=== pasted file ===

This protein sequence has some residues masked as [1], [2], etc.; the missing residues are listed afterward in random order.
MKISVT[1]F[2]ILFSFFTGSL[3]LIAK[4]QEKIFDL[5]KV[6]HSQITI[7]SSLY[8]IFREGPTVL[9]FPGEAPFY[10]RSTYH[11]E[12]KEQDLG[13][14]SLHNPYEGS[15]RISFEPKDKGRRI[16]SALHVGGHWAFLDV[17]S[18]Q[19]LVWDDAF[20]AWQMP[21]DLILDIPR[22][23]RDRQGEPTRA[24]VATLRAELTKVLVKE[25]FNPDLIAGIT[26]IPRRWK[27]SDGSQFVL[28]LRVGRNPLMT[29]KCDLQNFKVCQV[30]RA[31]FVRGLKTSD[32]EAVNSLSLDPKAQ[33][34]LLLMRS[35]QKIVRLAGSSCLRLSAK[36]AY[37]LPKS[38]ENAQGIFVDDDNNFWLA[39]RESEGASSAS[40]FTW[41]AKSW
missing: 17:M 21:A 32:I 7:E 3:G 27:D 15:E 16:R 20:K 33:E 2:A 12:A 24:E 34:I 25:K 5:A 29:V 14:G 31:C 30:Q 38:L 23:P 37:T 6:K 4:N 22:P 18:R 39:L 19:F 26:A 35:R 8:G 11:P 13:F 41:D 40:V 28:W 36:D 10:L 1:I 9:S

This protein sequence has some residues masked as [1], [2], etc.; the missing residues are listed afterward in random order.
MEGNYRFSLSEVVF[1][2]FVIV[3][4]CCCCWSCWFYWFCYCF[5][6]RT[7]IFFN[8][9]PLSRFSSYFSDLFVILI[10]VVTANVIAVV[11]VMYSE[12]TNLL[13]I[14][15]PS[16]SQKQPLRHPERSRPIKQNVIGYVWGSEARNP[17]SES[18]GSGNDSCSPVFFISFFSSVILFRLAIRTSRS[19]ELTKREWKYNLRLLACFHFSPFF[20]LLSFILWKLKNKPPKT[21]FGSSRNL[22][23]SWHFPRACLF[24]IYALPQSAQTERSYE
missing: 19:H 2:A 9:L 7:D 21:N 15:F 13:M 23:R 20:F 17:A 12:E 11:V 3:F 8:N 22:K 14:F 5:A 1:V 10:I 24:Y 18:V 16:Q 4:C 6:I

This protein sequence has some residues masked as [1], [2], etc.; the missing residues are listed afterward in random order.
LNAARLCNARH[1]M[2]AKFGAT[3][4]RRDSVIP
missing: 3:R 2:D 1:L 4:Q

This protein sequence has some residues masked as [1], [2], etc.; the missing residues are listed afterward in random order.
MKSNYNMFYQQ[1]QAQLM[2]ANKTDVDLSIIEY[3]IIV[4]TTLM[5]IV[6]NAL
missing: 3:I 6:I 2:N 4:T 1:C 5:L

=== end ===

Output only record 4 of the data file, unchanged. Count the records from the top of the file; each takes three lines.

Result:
This protein sequence has some residues masked as [1], [2], etc.; the missing residues are listed afterward in random order.
MKSNYNMFYQQ[1]QAQLM[2]ANKTDVDLSIIEY[3]IIV[4]TTLM[5]IV[6]NAL
missing: 3:I 6:I 2:N 4:T 1:C 5:L